Eileen Curran-Kondrad English

Eileen Curran-Konrad

Josh was a big teddy bear of a boy with baggy pants and a mop of brown curly hair.  He fidgeted with his friends at the back of the classroom but paid attention sometimes.  He wrote that he chose PSU so he could snowboard at Cannon Mountain. Composition class at 12:30 worked for him so he could zip out, grab lunch, and be on the slopes for an afternoon of riding.

In taking attendance on a cold March day four weeks into the semester, I called his name, and there was no answer.  I didn’t hear the usual “Yup, Josh here.”  A friend said he wasn’t coming back.  He’d taken a bad fall on the slopes. Rumor was, he’d broken his back and he might be paralyzed from the waist down.

News of his condition came in bits and pieces from his friends.  Then the e-mails from his father started.  He asked if Josh could continue the course by e-mail or snail mail. His son’s education was at stake.  The image of a boy lying in a hospital bed troubled me.  However, none of the messages came from Josh.  Could I be sure that he would be the one doing the work?  I e-mailed Dad and told him that it was in Josh’s best interest to drop the course and take it in a later semester.  This would give him time to heal without the added academic pressures.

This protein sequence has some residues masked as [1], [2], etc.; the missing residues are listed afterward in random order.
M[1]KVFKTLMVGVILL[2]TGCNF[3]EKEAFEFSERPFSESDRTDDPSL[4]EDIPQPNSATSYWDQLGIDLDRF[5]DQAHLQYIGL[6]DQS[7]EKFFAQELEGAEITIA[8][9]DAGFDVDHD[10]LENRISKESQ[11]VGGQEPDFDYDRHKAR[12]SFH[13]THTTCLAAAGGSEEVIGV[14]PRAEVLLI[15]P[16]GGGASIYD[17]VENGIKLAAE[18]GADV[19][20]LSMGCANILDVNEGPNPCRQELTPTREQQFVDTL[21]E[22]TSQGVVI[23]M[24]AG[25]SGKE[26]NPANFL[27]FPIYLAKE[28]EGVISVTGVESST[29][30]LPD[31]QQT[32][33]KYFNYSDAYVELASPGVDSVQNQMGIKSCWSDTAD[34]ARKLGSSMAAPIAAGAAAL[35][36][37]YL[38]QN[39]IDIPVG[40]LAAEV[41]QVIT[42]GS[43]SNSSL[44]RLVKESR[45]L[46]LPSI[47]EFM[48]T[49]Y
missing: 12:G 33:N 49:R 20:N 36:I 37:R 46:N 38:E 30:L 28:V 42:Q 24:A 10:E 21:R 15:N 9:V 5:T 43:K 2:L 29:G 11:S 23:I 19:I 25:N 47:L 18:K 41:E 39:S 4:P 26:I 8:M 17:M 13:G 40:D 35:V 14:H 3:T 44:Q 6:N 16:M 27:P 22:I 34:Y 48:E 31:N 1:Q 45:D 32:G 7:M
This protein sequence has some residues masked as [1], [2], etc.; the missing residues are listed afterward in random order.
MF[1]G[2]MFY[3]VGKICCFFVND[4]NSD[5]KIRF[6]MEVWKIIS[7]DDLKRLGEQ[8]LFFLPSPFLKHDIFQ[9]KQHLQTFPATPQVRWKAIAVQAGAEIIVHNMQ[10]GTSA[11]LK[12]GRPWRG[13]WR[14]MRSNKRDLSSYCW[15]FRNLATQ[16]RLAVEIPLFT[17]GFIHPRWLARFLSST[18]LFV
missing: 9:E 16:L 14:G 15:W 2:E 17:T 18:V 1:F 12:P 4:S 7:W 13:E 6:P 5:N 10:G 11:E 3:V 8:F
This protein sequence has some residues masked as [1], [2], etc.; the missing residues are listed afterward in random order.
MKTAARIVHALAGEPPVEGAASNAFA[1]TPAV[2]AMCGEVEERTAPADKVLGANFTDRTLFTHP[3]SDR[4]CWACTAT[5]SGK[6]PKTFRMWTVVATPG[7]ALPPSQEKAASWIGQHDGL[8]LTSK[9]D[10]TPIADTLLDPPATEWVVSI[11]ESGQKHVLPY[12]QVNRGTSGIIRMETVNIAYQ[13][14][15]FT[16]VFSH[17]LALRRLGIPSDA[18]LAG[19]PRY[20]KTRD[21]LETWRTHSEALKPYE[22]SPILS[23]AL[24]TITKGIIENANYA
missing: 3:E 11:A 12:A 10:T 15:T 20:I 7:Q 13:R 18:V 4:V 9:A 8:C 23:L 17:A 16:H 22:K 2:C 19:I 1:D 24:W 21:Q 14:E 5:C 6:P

The next semester Josh was back on campus.  He’d regained full use of both legs and was back to normal.  When he turned up in my Fall Comp Class I was pleased but concerned.  Why had he chosen my class again?  Would he attempt to use last year’s writing?

It was a new Josh that greeted me from the front row.  He was the same tall, strong young man, but his hair was trimmed, and his clothes were neat.  He listened and answered questions. Still when I handed out the assignments he was baffled about what to write.  “Write about your accident,” I told him. I said that if anyone had a treasure trove of material, it was he. So he wrote about the crash on the mountain and the ambulance ride when he was in and out of consciousness.  He explained his panic in the emergency room when he had no sensation in his legs.  In later compositions he detailed how he was transported to Boston, where he underwent multiple surgeries and months of rehabilitation before regaining strength.

When he completed these, he said “Now what?”  I suggested thank-you letters. So he wrote to his doctors, his parents and the girlfriend (who made daily visits to the hospital).  “I figure I owe them,” he said.  “After all, they kept me alive.”

As he relived the experience through writing, he grew relaxed and confident.  He said he gained insight from a life-changing event.  On the last day he gave me a bear hug and told he told me he was glad he took the class again.

So was I.